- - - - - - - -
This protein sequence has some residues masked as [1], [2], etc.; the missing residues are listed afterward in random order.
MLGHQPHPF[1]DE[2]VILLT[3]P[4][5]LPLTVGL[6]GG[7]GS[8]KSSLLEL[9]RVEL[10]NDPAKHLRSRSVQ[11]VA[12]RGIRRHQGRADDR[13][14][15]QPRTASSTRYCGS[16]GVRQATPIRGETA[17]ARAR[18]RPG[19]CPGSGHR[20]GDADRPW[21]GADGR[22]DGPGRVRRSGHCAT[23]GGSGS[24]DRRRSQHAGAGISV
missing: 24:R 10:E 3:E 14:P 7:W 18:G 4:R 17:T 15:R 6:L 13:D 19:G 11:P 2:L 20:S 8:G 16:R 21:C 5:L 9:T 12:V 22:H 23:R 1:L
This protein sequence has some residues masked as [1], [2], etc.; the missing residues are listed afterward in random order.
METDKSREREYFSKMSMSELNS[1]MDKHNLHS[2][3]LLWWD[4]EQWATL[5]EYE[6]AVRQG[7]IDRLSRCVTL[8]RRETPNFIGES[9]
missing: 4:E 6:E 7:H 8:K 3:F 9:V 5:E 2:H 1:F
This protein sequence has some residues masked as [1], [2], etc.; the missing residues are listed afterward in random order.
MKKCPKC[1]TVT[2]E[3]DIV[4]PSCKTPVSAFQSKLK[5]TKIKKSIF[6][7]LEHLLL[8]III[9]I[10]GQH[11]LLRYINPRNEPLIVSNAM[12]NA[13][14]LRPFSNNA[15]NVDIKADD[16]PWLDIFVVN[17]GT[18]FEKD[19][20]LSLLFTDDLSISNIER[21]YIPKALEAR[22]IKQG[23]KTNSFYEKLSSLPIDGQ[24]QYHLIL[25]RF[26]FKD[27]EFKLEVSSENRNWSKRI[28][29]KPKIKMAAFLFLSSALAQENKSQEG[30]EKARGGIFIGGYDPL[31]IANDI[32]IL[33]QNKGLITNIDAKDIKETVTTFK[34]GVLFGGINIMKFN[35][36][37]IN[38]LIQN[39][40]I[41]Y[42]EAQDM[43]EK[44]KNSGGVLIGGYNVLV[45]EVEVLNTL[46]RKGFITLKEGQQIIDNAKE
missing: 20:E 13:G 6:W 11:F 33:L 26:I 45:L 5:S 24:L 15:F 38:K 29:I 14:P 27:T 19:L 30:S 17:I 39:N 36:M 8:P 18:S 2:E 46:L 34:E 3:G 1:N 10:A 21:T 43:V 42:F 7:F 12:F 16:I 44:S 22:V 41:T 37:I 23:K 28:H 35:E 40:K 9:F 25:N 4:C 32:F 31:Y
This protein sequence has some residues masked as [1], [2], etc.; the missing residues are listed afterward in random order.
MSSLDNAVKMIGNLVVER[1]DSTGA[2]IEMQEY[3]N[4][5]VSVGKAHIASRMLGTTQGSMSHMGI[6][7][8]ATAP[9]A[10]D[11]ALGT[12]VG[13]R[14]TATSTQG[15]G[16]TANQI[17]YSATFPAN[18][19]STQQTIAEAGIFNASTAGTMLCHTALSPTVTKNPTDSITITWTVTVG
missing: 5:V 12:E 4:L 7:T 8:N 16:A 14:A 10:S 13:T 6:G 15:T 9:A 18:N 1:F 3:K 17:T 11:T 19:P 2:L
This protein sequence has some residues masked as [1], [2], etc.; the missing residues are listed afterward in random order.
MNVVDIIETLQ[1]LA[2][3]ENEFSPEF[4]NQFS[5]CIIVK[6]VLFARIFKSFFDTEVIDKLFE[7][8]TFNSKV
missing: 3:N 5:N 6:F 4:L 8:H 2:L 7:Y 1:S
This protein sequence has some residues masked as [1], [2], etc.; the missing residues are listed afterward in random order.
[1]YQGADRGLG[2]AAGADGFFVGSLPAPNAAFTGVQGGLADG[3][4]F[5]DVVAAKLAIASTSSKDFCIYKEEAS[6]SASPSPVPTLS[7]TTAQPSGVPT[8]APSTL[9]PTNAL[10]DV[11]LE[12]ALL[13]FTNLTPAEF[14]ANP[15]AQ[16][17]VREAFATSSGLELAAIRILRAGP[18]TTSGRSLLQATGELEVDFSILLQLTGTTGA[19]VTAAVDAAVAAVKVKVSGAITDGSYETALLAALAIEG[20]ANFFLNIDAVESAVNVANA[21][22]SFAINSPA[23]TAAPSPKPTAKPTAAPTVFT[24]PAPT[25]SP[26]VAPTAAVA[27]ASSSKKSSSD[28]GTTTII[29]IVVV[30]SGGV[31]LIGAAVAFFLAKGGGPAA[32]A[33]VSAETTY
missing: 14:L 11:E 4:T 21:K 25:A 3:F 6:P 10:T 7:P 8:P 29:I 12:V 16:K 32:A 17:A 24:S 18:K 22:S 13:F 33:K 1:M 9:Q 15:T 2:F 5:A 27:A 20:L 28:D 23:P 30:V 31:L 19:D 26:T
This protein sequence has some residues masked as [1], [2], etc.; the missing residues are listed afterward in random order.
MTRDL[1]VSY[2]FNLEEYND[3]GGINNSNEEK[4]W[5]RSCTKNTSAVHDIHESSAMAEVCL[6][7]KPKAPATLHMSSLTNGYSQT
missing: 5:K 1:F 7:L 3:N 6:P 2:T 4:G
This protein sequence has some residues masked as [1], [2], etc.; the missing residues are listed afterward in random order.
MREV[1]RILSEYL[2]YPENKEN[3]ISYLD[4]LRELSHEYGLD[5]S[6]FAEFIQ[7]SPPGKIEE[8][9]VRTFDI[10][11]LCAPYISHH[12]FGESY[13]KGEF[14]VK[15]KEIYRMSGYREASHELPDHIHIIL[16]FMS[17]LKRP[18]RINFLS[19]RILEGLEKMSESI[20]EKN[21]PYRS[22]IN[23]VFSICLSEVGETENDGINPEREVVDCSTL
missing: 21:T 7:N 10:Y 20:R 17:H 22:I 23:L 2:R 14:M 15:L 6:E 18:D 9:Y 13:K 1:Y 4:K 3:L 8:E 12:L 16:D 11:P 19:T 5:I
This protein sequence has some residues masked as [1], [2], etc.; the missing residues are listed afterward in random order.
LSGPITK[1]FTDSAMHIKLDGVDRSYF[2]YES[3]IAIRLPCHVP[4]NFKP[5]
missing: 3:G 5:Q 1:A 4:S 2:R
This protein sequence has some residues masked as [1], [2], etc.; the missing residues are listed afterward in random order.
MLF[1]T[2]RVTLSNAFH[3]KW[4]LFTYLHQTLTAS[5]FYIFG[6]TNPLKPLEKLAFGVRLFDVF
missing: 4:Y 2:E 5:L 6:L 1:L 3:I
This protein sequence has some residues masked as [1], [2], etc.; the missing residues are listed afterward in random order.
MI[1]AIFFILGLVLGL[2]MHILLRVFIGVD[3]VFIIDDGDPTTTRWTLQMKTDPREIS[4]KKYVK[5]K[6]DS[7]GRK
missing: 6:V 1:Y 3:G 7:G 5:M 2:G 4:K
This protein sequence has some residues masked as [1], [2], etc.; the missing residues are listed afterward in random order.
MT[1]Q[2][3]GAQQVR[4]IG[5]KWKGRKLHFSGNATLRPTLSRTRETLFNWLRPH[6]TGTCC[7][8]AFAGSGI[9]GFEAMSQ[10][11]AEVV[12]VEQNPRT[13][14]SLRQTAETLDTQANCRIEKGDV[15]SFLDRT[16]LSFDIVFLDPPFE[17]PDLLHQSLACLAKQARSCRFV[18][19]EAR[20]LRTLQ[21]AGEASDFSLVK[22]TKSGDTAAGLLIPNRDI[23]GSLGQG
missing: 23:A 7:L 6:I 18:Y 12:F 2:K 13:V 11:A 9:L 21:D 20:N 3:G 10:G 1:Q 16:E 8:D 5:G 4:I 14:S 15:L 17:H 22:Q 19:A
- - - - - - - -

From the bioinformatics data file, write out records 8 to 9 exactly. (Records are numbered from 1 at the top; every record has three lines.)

This protein sequence has some residues masked as [1], [2], etc.; the missing residues are listed afterward in random order.
MREV[1]RILSEYL[2]YPENKEN[3]ISYLD[4]LRELSHEYGLD[5]S[6]FAEFIQ[7]SPPGKIEE[8][9]VRTFDI[10][11]LCAPYISHH[12]FGESY[13]KGEF[14]VK[15]KEIYRMSGYREASHELPDHIHIIL[16]FMS[17]LKRP[18]RINFLS[19]RILEGLEKMSESI[20]EKN[21]PYRS[22]IN[23]VFSICLSEVGETENDGINPEREVVDCSTL
missing: 21:T 7:N 10:Y 20:R 17:H 22:I 23:L 2:R 14:M 15:L 6:E 18:D 9:Y 13:K 1:Y 4:K 3:L 8:E 12:L 16:D 11:P 19:T 5:I
This protein sequence has some residues masked as [1], [2], etc.; the missing residues are listed afterward in random order.
LSGPITK[1]FTDSAMHIKLDGVDRSYF[2]YES[3]IAIRLPCHVP[4]NFKP[5]
missing: 3:G 5:Q 1:A 4:S 2:R